- After falling in January to the weakest reading since October 2020, the J.P. Morgan Global Manufacturing PMI ticked higher in February, and the index for future output rose to a 10-month high. But, it is important to note that these surveys took place before the Russian invasion of Ukraine, which will likely influence sentiment in March and moving Reflecting the flight to safety often seen during global events, the U.S. dollar has risen 2.1% against a broad-based index of currencies for goods and services since the start of the Ukrainian invasion. As such, the dollar’s value rose to its highest level since September 2020, continuing an appreciation that began on June 7, 2021, with the U.S. dollar rising 6.0% since then.
- The U.S. trade deficit rose to $89.69 billion in January, another record high, with the goods trade deficit jumping to $108.86 billion, also an all-time high. Goods exports, on the other hand, decreased to $155.89 billion but remained close to October’s record pace ($159.02 billion).
- Manufacturers in the United States are working robustly with the Biden administration and Congress to open markets, enforce trade agreements and address challenges overseas and ensure trade certainty and competitiveness, taking actions that include the following:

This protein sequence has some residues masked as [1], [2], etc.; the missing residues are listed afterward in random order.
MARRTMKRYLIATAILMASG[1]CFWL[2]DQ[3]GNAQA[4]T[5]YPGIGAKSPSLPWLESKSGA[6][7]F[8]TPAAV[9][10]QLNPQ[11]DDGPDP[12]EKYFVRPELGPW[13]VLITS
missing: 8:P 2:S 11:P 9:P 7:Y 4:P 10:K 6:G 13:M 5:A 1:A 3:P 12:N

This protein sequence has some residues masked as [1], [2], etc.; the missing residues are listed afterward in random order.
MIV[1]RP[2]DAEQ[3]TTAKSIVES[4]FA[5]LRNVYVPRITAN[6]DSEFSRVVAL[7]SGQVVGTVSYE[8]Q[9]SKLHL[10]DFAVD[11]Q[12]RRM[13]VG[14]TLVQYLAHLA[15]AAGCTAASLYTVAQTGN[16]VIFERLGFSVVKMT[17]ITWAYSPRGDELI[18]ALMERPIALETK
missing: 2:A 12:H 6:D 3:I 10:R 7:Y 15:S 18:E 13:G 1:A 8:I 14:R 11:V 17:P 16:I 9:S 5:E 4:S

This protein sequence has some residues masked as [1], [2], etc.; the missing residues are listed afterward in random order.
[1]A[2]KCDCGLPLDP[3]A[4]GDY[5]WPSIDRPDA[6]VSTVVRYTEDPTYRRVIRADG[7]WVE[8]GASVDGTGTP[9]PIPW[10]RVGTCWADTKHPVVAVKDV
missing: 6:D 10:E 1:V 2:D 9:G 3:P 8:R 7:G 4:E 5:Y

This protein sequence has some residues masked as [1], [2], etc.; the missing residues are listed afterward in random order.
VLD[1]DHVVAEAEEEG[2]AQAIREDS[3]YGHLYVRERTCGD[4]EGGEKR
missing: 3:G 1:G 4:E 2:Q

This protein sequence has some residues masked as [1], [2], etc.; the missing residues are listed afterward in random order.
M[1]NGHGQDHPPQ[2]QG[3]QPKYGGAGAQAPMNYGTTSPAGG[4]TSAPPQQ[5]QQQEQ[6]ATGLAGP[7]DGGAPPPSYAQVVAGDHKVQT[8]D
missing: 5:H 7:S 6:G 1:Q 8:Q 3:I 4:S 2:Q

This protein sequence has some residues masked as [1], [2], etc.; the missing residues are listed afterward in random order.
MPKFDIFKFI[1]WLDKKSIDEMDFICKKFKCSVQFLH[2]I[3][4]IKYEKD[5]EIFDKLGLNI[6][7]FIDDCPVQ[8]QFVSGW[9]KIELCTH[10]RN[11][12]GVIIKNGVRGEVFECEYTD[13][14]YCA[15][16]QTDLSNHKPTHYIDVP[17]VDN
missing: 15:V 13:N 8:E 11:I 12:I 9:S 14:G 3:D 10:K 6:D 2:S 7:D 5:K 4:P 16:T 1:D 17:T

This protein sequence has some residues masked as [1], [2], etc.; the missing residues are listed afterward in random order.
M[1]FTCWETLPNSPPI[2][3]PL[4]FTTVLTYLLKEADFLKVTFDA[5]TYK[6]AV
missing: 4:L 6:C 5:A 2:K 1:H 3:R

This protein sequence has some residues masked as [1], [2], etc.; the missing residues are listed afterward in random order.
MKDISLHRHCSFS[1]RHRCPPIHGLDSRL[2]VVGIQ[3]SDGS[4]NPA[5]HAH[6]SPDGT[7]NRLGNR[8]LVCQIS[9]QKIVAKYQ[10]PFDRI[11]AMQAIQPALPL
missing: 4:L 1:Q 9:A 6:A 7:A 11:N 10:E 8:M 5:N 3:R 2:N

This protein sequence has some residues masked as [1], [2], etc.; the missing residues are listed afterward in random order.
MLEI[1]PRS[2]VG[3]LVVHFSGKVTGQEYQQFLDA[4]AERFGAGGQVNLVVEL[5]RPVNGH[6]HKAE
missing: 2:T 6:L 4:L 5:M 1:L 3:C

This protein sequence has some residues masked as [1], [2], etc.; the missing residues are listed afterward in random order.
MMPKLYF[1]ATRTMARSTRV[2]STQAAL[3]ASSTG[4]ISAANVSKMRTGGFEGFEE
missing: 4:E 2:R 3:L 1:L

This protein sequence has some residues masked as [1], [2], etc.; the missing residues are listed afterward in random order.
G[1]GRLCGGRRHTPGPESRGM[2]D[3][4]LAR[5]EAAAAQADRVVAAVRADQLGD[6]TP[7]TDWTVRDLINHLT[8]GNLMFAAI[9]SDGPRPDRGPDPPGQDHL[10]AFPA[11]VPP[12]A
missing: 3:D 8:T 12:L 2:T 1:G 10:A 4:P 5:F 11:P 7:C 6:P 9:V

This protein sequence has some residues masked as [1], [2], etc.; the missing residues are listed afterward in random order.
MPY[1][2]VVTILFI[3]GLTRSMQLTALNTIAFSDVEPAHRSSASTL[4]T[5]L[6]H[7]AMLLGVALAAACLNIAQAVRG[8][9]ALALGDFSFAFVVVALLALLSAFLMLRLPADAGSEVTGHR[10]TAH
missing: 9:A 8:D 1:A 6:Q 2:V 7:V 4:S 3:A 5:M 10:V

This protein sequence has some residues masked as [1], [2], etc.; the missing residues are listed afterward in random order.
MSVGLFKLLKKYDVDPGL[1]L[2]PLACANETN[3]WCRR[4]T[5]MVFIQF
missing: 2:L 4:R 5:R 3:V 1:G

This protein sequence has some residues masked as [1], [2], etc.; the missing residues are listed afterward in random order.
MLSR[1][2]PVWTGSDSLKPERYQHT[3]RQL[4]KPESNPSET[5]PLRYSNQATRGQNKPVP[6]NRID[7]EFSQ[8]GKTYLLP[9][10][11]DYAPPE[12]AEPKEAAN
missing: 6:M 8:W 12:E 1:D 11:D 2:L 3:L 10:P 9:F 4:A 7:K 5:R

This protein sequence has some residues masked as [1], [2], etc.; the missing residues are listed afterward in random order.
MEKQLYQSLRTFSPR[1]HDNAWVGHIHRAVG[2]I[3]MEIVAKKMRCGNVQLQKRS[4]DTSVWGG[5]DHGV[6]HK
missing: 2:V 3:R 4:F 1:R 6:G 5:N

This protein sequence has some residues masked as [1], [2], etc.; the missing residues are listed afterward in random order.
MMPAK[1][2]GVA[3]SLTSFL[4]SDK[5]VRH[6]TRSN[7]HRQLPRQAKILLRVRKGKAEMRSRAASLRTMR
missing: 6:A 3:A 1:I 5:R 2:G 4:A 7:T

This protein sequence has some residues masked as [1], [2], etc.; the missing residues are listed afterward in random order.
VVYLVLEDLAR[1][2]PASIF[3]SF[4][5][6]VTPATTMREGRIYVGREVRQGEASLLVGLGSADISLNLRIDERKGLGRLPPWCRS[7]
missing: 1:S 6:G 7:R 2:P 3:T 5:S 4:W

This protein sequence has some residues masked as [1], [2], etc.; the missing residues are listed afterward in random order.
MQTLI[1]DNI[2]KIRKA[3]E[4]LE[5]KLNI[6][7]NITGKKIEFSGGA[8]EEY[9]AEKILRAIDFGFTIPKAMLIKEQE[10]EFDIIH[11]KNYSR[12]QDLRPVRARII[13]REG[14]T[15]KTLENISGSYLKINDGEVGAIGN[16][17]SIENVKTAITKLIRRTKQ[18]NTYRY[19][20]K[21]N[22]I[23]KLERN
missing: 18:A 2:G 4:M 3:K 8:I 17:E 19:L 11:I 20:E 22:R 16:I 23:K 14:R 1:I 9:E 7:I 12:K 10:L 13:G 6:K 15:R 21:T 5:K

- Passing a resolution that denounces Russia’s invasion of Ukraine, expresses support for the economic and financial sanctions implemented against Russia and calls for the removal of Russia from the World Trade Organization and termination of permanent normal trade relations status with the U.S.
- Laying out manufacturers’ priorities for the U.S.-led Indo-Pacific Economic Framework
- Submitting comments to the Biden administration on the Uyghur Forced Labor Prevention Act
- Continuing to advocate in support of passage of the Miscellaneous Tariff Bill
- Worldwide Manufacturing Activity: The P. Morgan Global Manufacturing PMI declined from 54.3 in December to 53.2 in January, the weakest reading since October 2020. New orders (down from 53.4 to 52.2), output (down from 53.3 to 51.4) and employment (down from 51.7 to 51.0) each slowed to begin the new year, with exports (down from 51.2 to 49.7) falling for the first time since August 2020. Encouragingly, the index for future output (up from 63.7 to 65.4) rose to a seven-month high in January, with manufacturers continuing to expect production to increase solidly over the coming months.
Supply chain constraints showed some signs of slight progress, even with still-significant challenges. After falling to a new low in October, the index for delivery times (up from 37.8 to 37.9) inched up for the third straight month while continuing to reflect long wait times related to supply chain bottlenecks and raw material shortages. Similarly, the index for input prices (down from 69.7 to 68.4) decelerated for the third consecutive month from the record growth rate seen in October, even as it remained highly elevated. In contrast, output prices (up from 59.8 to 61.0) accelerated once again.